Top Tennessee Republicans at odds over ‘truth in sentencing’ bill
MEMPHIS, Tenn. (WMC) - Tennessee’s top Republicans are at odds over the state’s new ‘truth in sentencing’ legislation, which requires mandatory sentences with no chance of parole for certain crimes.
Governor Bill Lee declined to sign the bill into law, saying it will create a costly burden for taxpayers and offer no reduction in crime.
Because the governor did not veto ‘truth in sentencing,’ it will automatically become law on July 1.
Those who advocate for a better criminal justice system in Memphis and Shelby County told Action News 5 the ‘truth in sentencing’ law is not how we get there.
Josh Spickler, executive director of Just City, a non-profit that fights for criminal justice reform, agreed with Governor Lee. Tennessee’s ‘truth in sentencing’ law, he said, will hurt more people than it will help.
Under the new law, here are the crimes that require 100-percent of the sentence be served:
- Attempted first degree murder
- Second degree murder
- Vehicular homicide with driver intoxication
- Aggravated vehicular homicide
- Aggravated kidnapping
Local leaders including Memphis Mayor Jim Strickland, Shelby County District Attorney General Amy Weirich and Memphis Police Chief CJ Davis pushed for tougher sentencing laws.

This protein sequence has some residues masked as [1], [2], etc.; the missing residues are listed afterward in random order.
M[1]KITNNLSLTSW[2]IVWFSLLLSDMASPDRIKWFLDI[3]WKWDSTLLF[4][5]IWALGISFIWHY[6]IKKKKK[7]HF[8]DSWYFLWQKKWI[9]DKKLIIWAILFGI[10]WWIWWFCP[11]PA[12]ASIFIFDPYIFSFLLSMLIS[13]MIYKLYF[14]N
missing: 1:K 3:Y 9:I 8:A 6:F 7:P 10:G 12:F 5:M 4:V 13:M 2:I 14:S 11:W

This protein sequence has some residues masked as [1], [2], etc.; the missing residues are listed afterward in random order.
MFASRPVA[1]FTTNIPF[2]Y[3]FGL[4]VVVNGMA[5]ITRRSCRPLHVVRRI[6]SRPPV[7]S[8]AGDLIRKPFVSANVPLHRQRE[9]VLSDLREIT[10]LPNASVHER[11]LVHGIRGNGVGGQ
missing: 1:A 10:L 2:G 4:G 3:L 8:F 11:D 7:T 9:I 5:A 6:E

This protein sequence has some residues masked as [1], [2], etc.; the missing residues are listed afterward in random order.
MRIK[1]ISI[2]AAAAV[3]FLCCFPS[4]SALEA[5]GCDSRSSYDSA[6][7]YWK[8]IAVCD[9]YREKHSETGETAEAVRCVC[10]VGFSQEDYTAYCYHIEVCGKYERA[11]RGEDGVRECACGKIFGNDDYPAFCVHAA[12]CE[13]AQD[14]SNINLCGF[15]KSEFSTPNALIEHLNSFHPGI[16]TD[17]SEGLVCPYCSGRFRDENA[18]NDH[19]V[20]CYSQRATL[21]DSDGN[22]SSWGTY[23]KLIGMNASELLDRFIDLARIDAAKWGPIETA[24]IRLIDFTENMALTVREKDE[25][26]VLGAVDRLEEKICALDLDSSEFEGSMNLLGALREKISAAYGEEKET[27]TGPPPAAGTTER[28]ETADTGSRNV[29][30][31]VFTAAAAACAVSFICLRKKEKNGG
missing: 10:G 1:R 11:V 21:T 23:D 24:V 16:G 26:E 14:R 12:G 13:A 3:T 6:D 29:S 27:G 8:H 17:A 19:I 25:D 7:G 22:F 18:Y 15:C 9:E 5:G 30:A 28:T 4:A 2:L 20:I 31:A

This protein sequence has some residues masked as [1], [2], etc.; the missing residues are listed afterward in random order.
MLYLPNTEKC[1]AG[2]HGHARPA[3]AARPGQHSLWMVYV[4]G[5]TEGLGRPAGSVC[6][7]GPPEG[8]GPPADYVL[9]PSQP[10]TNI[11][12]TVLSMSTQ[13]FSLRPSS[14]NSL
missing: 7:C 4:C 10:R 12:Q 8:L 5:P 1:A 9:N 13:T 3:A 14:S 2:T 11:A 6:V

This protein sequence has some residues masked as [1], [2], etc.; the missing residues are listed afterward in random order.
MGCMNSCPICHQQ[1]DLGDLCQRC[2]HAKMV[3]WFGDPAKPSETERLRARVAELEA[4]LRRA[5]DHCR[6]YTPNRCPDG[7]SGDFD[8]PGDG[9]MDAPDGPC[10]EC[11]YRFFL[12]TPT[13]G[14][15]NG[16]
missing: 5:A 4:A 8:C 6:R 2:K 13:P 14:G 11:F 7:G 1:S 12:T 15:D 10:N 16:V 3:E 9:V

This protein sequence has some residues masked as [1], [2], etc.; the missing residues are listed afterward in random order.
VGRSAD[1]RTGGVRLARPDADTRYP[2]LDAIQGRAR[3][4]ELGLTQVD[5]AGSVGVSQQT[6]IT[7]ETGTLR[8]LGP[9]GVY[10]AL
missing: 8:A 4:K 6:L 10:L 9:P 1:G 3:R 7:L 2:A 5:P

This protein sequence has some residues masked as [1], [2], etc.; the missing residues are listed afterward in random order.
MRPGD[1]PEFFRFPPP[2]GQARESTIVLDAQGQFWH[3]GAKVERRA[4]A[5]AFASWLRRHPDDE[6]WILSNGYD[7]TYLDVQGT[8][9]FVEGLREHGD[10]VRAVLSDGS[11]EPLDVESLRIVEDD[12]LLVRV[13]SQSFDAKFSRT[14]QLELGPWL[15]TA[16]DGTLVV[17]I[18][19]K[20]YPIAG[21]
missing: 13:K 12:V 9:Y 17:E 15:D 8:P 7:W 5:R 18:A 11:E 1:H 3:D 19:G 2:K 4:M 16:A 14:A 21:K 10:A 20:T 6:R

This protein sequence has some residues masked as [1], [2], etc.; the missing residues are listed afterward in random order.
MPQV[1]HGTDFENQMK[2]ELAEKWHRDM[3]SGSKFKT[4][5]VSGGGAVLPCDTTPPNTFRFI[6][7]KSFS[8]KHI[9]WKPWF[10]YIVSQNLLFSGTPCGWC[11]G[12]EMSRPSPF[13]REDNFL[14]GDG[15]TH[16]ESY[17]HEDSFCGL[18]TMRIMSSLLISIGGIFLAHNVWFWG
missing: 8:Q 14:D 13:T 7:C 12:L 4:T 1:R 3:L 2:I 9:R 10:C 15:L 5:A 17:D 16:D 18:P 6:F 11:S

But Governor Lee, in a statement to the bill’s republican sponsors, House Speaker Cameron Sexton and Lt. Governor Randy McNally wrote:
“Data does not support the basic premise of the legislation. Similar legislation has been enacted before and resulted in significant operational and financial strain, with no reduction in crime. Widespread evidence suggests that this policy will result in more victims, higher recidivism, increased crime and prison overcrowding, all with an increased cost to taxpayers. For these reasons, I have chosen not to sign the bill.”
Speaker Sexton replied to the governor:
“You can protect criminals or you can protect victims. I stand with victims, as do members of law enforcement, our district attorneys and criminal judges across Tennessee. In 2020, the U.S. Sentencing Commission published a study stating stronger sentencing has a statistically significant deterrent effect by reducing crime and lowering recidivism. That’s why Tennessee’s law enforcement community stood behind us and supported this legislation.
Sometimes we need to use common-sense approaches; more violent criminals in jail for longer periods means less crime and fewer victims. Softer sentences mean more crime and more victims.”
And Lt. Governor McNally told Governor Lee:
“Truth in Sentencing is vital legislation that not only offers justice and transparency to victims but also acts as s critical deterrent against violent offenders. The costs associated with the legislation are well worth the peace of mind offered to victims and the overall boost to public safety.”
Just City’s Spickler couldn’t disagree more. He said longer prison sentences without more rehabilitation programs and better healthcare and mental health resources are doomed to fail.
“We spit out from our prison system broken men and women,” said Spickler, “who have very little use to the community that they left long ago. That is a recipe for disaster, and it’s a recipe for just more broken human beings.”
Again, Tennessee’s new ‘truth In sentencing’ law goes into effect July 1st. It will not impact the sentences of those already behind bars.
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